Induced Pluripotent, Embryonic, and Tissue-Specific, Oh My! Here’s 3 Kinds of Stem Cell Treatments.

Over 1 million patients worldwide have been treated with stem cell therapy. This fact should come as no surprise if you already know that researchers have identified at least 73 conditions that stem cells can treat.

What you may not know is that there are 3 different types of stem cell treatments.

To understand the benefits of stem cell therapy, you must first understand how the different kinds of stem cells work. That’s why I’m outlining the 3 types of stem cells plus their uses in modern medicine and research.

Ready to learn more about this promising field? Then keep reading.

3 Different Types of Stem Cells

Currently, there are 3 types of stem cells used to treat diseases like cancer and neurodegeneration. While each type differs from each other, they all share one thing in common: their ability to create new cells.

The ability to differentiate into any cell in the body is called pluripotency, which is rare to find naturally in adults. But there are also cells that can divide into the different types of cells that make up a specific tissue.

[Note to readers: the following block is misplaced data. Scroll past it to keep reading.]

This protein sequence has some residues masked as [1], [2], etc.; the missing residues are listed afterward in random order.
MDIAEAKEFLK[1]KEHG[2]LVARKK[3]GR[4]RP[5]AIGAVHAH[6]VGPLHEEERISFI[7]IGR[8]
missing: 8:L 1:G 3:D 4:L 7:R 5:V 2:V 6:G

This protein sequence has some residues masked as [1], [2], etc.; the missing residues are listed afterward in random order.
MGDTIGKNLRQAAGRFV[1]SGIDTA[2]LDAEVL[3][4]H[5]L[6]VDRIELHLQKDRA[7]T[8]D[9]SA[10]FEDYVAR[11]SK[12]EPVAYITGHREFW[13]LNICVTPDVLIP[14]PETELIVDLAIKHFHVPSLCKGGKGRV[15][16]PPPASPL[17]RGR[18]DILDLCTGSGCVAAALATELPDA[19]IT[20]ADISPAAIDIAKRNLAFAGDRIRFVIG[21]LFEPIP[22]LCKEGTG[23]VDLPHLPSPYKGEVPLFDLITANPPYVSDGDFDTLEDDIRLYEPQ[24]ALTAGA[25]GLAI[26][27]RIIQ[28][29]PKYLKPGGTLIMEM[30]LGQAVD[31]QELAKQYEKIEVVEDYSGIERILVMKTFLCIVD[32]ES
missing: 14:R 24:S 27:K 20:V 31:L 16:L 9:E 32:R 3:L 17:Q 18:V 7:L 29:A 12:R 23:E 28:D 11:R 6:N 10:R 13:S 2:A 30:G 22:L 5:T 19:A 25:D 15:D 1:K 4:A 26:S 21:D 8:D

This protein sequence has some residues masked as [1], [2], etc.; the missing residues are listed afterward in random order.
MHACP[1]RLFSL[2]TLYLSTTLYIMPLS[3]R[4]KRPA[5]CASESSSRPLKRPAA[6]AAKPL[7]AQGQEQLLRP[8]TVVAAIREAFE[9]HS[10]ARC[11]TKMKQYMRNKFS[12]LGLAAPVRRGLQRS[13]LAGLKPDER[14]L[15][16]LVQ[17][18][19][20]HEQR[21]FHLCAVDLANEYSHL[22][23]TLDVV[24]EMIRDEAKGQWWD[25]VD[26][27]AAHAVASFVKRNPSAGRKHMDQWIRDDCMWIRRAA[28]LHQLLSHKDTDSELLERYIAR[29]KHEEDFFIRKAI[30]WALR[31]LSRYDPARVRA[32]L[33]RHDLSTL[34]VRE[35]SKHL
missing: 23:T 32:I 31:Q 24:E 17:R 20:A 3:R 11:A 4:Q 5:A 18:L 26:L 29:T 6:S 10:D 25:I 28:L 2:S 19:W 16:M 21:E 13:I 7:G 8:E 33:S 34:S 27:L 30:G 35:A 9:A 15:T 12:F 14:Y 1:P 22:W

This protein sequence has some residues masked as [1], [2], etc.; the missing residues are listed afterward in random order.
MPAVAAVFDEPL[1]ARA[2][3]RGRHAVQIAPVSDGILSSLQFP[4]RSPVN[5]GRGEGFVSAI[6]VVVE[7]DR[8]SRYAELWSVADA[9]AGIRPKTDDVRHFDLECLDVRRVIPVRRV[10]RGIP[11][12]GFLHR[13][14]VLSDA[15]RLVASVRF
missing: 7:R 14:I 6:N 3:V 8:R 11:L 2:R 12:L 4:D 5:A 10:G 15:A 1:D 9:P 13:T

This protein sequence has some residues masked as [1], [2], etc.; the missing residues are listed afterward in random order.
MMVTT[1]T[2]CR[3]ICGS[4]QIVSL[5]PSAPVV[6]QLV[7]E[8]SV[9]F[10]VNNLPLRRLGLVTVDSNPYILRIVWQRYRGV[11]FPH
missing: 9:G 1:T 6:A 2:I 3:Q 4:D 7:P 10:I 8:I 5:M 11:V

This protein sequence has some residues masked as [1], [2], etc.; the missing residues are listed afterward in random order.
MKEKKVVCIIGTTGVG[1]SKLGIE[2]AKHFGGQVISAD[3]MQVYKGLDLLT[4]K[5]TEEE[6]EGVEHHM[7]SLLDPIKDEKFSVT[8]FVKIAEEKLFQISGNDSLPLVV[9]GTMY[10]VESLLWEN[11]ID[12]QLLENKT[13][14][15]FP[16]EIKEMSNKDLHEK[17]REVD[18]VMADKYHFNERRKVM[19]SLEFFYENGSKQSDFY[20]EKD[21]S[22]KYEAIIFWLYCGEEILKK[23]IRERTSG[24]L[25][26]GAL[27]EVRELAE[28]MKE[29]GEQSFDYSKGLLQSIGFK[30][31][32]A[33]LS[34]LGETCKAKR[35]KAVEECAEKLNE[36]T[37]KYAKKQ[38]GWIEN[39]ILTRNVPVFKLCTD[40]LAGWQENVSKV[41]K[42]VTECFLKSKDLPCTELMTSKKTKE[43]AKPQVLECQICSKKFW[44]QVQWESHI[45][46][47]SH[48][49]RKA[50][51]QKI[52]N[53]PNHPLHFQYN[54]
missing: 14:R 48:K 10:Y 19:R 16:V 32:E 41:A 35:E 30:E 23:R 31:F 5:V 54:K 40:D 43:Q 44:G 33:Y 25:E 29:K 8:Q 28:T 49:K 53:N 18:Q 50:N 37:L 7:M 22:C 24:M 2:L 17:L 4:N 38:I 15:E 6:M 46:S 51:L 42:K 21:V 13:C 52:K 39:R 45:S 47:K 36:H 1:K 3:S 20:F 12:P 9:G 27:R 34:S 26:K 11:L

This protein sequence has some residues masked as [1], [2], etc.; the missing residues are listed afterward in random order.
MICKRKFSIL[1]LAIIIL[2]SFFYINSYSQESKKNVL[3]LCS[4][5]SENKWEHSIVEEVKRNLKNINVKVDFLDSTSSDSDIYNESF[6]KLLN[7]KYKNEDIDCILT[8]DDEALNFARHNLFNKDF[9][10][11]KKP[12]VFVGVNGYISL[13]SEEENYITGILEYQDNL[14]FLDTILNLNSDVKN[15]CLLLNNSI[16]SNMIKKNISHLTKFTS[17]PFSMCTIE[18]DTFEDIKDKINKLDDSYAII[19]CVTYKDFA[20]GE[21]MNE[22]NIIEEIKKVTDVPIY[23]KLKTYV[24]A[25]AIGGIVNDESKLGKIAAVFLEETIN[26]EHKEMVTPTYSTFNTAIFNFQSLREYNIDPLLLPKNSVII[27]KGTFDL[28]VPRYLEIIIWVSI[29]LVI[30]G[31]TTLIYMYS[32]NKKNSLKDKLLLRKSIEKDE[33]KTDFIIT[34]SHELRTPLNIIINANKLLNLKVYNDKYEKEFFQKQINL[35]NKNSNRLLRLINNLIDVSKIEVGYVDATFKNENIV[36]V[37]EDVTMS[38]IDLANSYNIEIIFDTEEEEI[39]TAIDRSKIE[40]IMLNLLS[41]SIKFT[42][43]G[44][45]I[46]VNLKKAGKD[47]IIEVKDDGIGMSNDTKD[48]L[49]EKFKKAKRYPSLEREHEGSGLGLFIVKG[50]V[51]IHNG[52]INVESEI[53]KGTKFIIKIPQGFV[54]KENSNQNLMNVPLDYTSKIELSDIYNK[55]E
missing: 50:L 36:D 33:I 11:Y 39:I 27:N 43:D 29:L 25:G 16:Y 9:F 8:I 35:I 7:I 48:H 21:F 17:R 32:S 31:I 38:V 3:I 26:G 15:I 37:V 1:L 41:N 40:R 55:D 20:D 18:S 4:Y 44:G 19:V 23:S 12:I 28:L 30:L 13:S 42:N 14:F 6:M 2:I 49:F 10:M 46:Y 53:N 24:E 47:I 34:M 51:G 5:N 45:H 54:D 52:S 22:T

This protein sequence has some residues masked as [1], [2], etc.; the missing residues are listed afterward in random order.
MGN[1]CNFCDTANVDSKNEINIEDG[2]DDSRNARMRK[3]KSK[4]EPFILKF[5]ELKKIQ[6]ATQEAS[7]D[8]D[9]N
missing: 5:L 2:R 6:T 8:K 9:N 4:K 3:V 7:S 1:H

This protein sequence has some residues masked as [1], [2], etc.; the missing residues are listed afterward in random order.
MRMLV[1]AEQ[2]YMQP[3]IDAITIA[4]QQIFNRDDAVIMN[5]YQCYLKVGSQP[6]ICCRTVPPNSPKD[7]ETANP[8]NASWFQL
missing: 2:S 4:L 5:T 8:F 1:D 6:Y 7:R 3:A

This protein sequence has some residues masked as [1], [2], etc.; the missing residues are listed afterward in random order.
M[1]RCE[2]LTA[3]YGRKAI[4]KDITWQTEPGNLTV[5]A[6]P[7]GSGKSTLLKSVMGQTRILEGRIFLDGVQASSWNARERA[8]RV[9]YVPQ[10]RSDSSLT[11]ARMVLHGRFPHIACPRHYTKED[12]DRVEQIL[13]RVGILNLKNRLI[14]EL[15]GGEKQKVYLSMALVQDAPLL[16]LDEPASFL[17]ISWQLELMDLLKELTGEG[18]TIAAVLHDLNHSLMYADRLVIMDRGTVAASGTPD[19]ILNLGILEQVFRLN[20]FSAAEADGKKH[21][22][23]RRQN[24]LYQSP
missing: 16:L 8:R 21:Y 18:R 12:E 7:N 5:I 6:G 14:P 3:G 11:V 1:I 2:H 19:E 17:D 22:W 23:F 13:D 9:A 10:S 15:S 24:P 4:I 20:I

Embryonic and induced pluripotent stem cells fall into the former category while tissue-specific stem cells fall into the latter group. Here’s what you need to know about all of them.

Embryonic Stem Cells

Embryonic stem cells are naturally pluripotent and harvested from blastocysts. Blastocysts are hollow balls of cells that form a few days following egg fertilization. Under normal conditions, embryonic stem cells give rise to all the different types of cells in the body.

In that way, these cells act like renewable resources. Researchers use these resources to study human development, disease etiology, and to test drugs and other therapies.

Scientists extract embryonic stem cells from the inner cell mass of blastocysts. The cells themselves usually come from IVF blastocysts that the donor no longer needs. They are subsequently encouraged to grow in laboratory conditions.

These stem cells retain their pluripotency, which means they can be used to generate every single cell type in the body except for the placenta and umbilical cord.